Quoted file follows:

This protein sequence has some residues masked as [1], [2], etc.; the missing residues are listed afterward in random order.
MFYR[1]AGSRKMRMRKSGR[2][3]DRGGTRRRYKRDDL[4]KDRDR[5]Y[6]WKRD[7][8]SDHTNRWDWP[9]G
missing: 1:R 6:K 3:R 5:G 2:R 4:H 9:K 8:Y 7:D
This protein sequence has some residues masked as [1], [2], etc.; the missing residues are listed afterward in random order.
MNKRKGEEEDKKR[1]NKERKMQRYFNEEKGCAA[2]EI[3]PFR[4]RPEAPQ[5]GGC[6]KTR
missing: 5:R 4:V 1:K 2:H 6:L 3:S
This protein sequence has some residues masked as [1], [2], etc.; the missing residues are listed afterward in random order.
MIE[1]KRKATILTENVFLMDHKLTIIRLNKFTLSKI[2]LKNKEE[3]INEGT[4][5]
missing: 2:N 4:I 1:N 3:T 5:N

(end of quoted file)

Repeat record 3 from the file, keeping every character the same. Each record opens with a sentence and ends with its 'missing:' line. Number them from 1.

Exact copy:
This protein sequence has some residues masked as [1], [2], etc.; the missing residues are listed afterward in random order.
MIE[1]KRKATILTENVFLMDHKLTIIRLNKFTLSKI[2]LKNKEE[3]INEGT[4][5]
missing: 2:N 4:I 1:N 3:T 5:N